Members of the New York National Guard have famous lineage– which includes leading the New York City St. Patrick’s Day Parade since 1851.
The unit in particular, currently 1st Battalion, 69th Infantry Regiment, dates back to an Irish heritage unit, the the Second Irish Regiment which became the 69th Regiment in the New York Militia in 1851. The “Fighting 69th” was soaked in blood during the Civil War, being virtually destroyed during the Battle of Fredericksburg during which their men carried sprigs of boxwood in their caps.
Reformed, the regiment endured and fought as part of the 42nd “Rainbow” Division in World War I with Col. “Wild Bill” Donovan in charge and poet Joyce Kilmer – the author of the poem “Trees” in the ranks, fought in the Pacific in World War II and in more recent years has pulled tours in both Iraq and Afghanistan.
All the while taking time to show the colors and lead the “Worlds largest St. Patrick’s Day parade” every year for the past 165. As an ode to their Irish heritage they continue to place a sprig of boxwood on their uniforms in remembrance of the Fredericksburg charge, have a morning toast with good Irish whiskey at 0530 that morning, and march with the regimental mascots, a pair of immense Irish Wolfhounds.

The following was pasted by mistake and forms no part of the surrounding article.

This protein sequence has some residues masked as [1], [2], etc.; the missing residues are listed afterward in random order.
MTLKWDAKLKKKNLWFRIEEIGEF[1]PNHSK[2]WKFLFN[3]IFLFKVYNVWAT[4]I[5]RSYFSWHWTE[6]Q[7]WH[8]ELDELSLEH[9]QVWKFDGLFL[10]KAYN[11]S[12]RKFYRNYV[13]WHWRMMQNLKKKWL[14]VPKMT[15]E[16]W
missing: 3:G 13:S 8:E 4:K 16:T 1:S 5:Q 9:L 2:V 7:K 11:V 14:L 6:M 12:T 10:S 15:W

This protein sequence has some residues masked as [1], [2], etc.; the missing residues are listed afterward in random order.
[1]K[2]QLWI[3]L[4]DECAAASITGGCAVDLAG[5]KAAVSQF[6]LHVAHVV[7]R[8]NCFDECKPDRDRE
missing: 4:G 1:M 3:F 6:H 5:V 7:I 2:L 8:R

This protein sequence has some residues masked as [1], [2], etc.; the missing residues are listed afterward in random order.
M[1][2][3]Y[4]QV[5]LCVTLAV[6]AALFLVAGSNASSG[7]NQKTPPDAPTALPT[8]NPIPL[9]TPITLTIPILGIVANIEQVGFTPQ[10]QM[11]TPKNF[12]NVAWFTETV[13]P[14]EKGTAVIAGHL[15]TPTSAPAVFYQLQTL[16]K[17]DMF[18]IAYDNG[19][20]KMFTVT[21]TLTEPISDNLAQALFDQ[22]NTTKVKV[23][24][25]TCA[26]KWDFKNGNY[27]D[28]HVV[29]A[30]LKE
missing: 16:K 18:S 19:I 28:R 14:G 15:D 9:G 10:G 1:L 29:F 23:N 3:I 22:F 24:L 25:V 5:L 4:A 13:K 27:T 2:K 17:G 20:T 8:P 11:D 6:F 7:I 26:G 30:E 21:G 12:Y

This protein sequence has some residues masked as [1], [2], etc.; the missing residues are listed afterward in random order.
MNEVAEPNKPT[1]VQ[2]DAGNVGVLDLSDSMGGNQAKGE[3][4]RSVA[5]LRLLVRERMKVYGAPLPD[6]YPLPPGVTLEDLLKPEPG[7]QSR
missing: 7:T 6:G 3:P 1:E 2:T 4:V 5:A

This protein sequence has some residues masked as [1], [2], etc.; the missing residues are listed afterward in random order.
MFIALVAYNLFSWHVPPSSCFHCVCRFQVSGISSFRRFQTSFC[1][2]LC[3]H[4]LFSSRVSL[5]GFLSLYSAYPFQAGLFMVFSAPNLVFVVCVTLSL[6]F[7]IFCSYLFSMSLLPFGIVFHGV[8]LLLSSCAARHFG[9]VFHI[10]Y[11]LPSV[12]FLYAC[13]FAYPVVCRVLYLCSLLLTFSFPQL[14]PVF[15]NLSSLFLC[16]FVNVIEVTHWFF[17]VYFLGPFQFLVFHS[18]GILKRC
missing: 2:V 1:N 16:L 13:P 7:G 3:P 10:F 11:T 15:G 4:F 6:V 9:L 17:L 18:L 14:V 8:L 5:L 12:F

“Leading New York City’s St. Patrick’s Day Parade is a tremendous honor for the Soldiers of the 69th Infantry and all members of the New York National Guard who participate in this wonderful tradition,” said Maj. Gen. Patrick Murphy, the adjutant general of the New York Army National Guard. “It is a chance to show the people of New York their pride in their service and embrace their roots as an Irish-American regiment.”